Today’s call for further negotiations ahead of that vote are sure to raise more than a few eyebrows.
I have two possible game theory explanations
- Varoufakis wants to quell Greek parliament sentiment that Syriza collapsed, and he feels the need to do that right away
- Syriza really does not care if it is forced out of the eurozone as long as Greece can 100% without a doubt place the blame elsewhere
Advocates of position number two may argue that by caving into the demands and getting Germany to go along, it will not appear to anyone as if Syriza was responsible for Grexit, should the eurogroup parliament reject the extension.
Which is more reasonable?
As a fan of Occam’s Razor (the rationale that requires the fewest assumptions is most often the correct explanation), I vote for number one.
Option 1 is self-explanatory. Option 2 requires a lie by Syriza (that it does not really want to stay on the euro), and a complex way to make that happen, absolving themselves of blame because the Greek population as a whole does want to keep the euro.
As a result of the timing, I expect still more bickering accompanied by still more warnings. Nonetheless, the extension will be approved.
Also in support of theory number one is Intentional Vagueness.
Greece’s finance minister says the country’s agreement with its European creditors to extend its international loan agreement by four months was intentionally vague to ensure the European countries that need to have it ratified by their parliaments would be able to do so.
Greece was granted the extension by its European creditors last week in exchange for a commitment to budget reforms Varoufakis laid out in a document sent to Brussels. The list is a policy plan but does not contain specific measures or figures.
Varoufakis said that “we are very proud of the degree of ambiguity. And I use a term, constructive ambiguity.“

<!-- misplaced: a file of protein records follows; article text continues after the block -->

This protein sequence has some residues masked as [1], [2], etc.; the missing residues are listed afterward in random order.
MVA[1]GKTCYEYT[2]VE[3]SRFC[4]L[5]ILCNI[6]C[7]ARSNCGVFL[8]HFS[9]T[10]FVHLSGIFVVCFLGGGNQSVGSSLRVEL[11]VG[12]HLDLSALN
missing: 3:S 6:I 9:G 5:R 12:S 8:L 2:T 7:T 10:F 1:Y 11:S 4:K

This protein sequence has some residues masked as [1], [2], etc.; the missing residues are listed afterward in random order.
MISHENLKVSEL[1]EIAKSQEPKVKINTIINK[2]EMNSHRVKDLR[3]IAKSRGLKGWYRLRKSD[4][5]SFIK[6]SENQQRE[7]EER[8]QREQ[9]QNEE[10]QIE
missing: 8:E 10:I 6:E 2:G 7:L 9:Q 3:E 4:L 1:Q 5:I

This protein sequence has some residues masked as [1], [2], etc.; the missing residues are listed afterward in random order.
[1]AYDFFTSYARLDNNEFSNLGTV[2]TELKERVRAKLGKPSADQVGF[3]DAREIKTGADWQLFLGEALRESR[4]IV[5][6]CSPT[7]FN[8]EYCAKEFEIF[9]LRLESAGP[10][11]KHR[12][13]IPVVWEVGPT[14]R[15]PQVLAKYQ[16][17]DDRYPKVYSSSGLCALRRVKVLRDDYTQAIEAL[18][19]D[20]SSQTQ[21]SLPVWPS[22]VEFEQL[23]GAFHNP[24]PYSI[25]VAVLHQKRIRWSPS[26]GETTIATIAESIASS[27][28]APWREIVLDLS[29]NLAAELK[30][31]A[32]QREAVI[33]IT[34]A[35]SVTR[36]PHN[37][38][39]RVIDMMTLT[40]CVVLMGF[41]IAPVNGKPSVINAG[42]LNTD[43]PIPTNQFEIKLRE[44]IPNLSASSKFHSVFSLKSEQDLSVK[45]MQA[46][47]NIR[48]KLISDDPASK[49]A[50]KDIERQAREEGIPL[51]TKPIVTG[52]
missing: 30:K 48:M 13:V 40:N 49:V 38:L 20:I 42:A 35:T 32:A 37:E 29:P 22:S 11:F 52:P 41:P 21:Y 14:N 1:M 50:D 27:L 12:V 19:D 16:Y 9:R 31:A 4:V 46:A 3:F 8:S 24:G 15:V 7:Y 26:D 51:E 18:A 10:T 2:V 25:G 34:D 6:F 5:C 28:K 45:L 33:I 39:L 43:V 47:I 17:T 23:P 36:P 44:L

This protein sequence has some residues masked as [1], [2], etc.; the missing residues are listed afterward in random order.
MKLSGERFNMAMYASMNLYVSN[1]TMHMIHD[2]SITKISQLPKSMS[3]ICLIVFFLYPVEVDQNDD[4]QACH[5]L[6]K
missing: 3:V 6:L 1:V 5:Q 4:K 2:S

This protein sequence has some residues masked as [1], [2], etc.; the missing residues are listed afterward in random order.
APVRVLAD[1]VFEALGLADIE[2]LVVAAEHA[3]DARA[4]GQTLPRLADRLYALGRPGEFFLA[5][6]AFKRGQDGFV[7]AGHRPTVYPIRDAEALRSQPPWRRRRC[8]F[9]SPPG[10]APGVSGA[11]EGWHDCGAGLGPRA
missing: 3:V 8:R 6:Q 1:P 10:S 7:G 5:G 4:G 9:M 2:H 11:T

Using Time Wisely
In the next four months, the real negotiations begin. Expect Syriza to announce it really did not cave in at all, because the document is purposely vague.
Let’s revisit a couple of statements from my February 22 article Tspiras Claims to have “Won a Battle, Not the War”; Greece to Combat Tax Evasion; Illusion Shattered; Another Bailout?
- “Once you get them into the safe space for the next four months, there’ll be another set of discussions which will effectively involve the negotiation of a third program for Greece,” said Irish Finance Minister Michael Noonan.
- German finance minister Wolfgang Schäuble rubbed Greek capitulation in Tsipras’ face with his comment “The Greeks certainly will have a difficult time to explain the deal to their voters. As long as the programme isn’t successfully completed, there will be no payout.”
In retrospect, number two is rather amusing. How will Syriza explain this to the Greeks?
Like this: We got a four-month extension in return for vague promises at our discretion. Essentially we got the extension for free. Now we can negotiate payments to the ECB and IMF!
I suggest Schäuble was outmaneuvered by game theory book author Varoufakis. (See Mish’s Game Theory Math)
If Syriza uses that time wisely, it can get back to a state of primary account surplus. And if it does, Greece will be in a far better position to tell the much hated Troika where to go.
I still have odds of default (with or without Grexit), well over 50% by June. Which one depends on the state of primary account surplus in June when this extension ends.
All that happened in February was approval of a four month extension giving both sides time to prepare for the inevitable.
Mike “Mish” Shedlock